UK regulators have approved the resumption of a global trial aimed at determining whether hydroxychloroquine and chloroquine are effective in preventing COVID-19 infections in healthcare settings, according to Reuters.
The trial, known as COPCOV, was paused after another British study found the drugs to be ineffective in treating the virus, however the Medicines and Healthcare Products Regulatory Agency (MHRA) has now allowed the research to resume following positive COPCOV trial results.
"Participants will take the study drugs each day for a period of three months, and will be followed closely to see how well the drug is tolerated, whether they contract the virus, and if they do, whether they develop mild or more severe COVID-19," according to Tropical Health Network.
According to Reuters, COPCOV is a "randomised, placebo-controlled trial that is aiming to enrol 40,000 healthcare workers and other at-risk staff around the world," conducted by Oxford University's Bangkok-based Mahidol Oxford Tropical Medicine Research Unit (MORU).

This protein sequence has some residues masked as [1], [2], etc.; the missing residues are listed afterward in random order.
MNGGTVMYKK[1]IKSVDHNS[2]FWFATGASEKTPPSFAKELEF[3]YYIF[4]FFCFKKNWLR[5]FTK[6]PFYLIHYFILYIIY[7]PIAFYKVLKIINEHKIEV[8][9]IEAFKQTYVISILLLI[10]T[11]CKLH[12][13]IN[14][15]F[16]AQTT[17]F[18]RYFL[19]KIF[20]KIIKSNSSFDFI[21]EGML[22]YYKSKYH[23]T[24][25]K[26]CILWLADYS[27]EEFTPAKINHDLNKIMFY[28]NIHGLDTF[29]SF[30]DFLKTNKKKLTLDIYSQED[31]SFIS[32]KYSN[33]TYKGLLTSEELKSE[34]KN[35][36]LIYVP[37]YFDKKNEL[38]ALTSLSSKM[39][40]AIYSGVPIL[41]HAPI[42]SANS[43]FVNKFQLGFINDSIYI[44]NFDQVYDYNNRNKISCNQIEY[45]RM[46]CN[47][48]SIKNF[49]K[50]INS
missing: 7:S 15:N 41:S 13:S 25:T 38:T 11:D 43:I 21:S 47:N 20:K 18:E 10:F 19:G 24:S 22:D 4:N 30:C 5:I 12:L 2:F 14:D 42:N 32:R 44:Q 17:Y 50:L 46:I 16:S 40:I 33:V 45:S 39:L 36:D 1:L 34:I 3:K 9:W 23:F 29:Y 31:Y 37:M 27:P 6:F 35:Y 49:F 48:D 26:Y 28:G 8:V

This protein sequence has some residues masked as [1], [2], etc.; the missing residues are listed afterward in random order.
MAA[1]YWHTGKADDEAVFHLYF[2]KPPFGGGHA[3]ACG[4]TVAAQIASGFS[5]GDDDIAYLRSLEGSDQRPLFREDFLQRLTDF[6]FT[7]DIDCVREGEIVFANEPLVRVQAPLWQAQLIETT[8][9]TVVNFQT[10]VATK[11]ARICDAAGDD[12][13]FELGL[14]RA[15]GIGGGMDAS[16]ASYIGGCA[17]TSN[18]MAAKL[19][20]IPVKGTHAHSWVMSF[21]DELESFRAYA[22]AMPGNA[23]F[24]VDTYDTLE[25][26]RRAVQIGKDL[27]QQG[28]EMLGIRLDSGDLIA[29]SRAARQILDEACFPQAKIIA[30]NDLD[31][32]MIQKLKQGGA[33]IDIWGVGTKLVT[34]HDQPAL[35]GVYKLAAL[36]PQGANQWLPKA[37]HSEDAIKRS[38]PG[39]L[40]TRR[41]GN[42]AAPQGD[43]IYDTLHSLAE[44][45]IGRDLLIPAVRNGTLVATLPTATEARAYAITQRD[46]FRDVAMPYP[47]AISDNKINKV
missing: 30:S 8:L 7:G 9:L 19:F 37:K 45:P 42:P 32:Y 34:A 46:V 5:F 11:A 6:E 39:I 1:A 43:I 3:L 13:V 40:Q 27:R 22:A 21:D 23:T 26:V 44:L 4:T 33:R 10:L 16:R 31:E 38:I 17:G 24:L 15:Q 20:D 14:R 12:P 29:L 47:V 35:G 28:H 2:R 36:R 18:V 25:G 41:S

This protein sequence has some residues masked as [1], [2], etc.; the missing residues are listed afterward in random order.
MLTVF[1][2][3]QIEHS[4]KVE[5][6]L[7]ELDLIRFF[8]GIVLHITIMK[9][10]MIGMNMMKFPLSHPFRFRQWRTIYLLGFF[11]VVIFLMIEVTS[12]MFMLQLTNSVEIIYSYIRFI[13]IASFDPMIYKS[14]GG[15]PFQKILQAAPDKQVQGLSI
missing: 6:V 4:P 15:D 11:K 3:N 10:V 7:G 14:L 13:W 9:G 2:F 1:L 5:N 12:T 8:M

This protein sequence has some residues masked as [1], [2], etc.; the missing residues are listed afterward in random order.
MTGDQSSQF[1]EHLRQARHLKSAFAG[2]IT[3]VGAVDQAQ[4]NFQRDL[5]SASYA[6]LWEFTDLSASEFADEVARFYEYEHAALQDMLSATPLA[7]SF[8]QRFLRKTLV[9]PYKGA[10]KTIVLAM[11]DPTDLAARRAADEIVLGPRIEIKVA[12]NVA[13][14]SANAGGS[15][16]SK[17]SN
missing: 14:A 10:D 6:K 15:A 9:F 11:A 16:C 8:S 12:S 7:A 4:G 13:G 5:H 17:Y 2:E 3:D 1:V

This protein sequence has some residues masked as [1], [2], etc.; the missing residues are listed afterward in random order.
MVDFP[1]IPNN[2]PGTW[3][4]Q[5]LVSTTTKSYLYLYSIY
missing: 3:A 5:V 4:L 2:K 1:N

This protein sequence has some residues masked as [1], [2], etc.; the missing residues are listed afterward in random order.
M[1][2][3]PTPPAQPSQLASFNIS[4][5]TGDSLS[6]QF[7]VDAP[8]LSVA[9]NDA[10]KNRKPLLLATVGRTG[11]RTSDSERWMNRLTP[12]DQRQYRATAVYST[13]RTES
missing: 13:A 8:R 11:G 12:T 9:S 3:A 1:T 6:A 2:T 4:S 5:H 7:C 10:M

The study is funded in part by the Bill & Melinda Gates Foundation. Unsurprisingly, their website makes no mention of the inclusion of zinc - largely credited by pro-HCQ physicians as the key ingredient to the treatment.
U.S. President Donald Trump said in March hydroxychloroquine could be a game-changer and then said he was taking it himself, even after the U.S. regulator, the Food and Drug Administration (FDA), advised that its efficacy and safety were unproven.
The FDA later revoked emergency use authorisation for the drugs to treat COVID-19, after trials showed they were of no benefit as treatments.
But Oxford University’s Professor Nicholas White, who is co-leading the COPCOV trial, said studies of the drugs as a potential preventative medicine had not yet given a conclusive answer. -Reuters
"Hydroxychloroquine could still prevent infections, and this needs to be determined in a randomised controlled trial," said Oxford's White, adding "The question whether (it) can prevent COVID-19 or not remains as pertinent as ever."